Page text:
Tunisia, mainly a haven of stability because its 2011 revolt against autocrat Zine Abidine Ben Ali, is increasingly being challenged by Islamist militants and authorities have kept a state of emergency in place considering that the Nov. 24 attack.

The prime minister’s office mentioned that the secretary of state for safety “has been relieved of his post” and the interior ministry stated 4 other senior officials have been dismissed. Neither the prime minister’s workplace nor the interior ministry gave any details of the causes for the dismissals.

Authorities on Tuesday said they had seized a cache of arms and explosives, the second such operation in two days.

The bus bombing in Tunis was the third main militant attack in Tunisia this year and responsibility was claimed by Islamic State, the group that controls components of Iraq and Syria and has supporters elsewhere in the globe. The two other attacks targeted foreign visitors – a single on a beach resort at Sousse and the other at the Bardo museum in the capital.

Several thousand Tunisians are fighting with Islamic State and other groups in Iraq and Syria. The gunmen in the Sousse and Bardo Museum attacks all educated at militant camps in Libya.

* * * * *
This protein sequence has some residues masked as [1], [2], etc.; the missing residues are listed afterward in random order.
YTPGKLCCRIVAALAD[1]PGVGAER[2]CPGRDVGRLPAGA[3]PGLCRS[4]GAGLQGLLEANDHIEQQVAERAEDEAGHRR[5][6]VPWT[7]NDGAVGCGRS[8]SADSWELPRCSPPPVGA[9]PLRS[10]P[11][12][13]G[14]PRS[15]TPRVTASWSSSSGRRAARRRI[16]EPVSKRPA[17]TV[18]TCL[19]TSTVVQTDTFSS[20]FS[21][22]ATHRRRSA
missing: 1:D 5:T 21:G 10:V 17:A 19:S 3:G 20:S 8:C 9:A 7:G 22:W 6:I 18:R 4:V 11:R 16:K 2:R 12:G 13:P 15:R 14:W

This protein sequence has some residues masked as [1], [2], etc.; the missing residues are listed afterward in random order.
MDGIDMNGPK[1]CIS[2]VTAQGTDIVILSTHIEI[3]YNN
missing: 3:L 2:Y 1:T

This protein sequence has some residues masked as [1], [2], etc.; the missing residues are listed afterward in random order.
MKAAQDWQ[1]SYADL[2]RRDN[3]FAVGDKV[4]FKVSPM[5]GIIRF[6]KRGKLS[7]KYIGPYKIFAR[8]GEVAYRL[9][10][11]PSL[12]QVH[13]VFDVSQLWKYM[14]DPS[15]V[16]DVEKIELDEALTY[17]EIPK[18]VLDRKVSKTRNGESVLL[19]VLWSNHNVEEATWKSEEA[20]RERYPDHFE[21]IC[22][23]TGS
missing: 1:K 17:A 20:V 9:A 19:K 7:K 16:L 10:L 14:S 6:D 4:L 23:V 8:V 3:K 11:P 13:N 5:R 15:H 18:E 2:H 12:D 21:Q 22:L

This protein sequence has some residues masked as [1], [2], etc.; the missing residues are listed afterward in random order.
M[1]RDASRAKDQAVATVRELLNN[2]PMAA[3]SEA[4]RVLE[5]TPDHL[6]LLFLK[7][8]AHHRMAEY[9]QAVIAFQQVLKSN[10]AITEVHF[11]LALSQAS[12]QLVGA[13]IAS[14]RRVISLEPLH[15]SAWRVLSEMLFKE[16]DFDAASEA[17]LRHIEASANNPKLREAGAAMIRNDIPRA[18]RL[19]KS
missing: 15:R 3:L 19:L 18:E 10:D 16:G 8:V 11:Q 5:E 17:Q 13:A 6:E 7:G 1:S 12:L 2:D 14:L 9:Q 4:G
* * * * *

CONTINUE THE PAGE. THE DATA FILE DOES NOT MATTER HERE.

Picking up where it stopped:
(Reporting by Tarek Amara: writiing by Patrick Markey editing by Grant McCool)

Agen Sabung Ayam

China offers 14 officials jail terms over 2013 oil pipeline blast

BEIJING A total of 14 former Sinopec and government officials have been sentenced to three to 5 years in jail for a massive oil pipeline explosion in 2013, the official Xinhua news agency mentioned on Monday.

The explosion in the eastern province of Shandong killed 63 men and women and injured 156, causing direct financial loss of 751.7 million yuan ($ 117.53 million), Xinhua said.

($ 1=six.3960 Chinese yuan renminbi)

(Reporting by Beijing Monitoring Desk Editing by Clarence Fernandez)

Agen Sabung Ayam

Agen Sabung Ayam – Fire in Chinese Coal Mine Kills at Least 21, Officials Say

Agen Sabung Ayam

BEIJING â?? Authorities say a late-evening fire at a coal mine has killed 21 men and women and left one missing in the northeastern Chinese province of Heilongjiang.

The official Xinhua News Agency said Saturday that the fire at the Xinghua mine in the city of Jixi was brought below control and that 21 bodies have been recovered at the mine, owned by the Heilongjiang Longmay Mining Holding Group.

The provincial function security administration confirmed the death toll on Saturday.

A work security employee who only gave his family members name of Xing says rescuers are searching the missing person.

Xinhua says 38 miners had been operating underground when an angle belt caught fire on Friday night and that 16 folks have been pulled out to security.

Xinhua does not say what brought on the fire.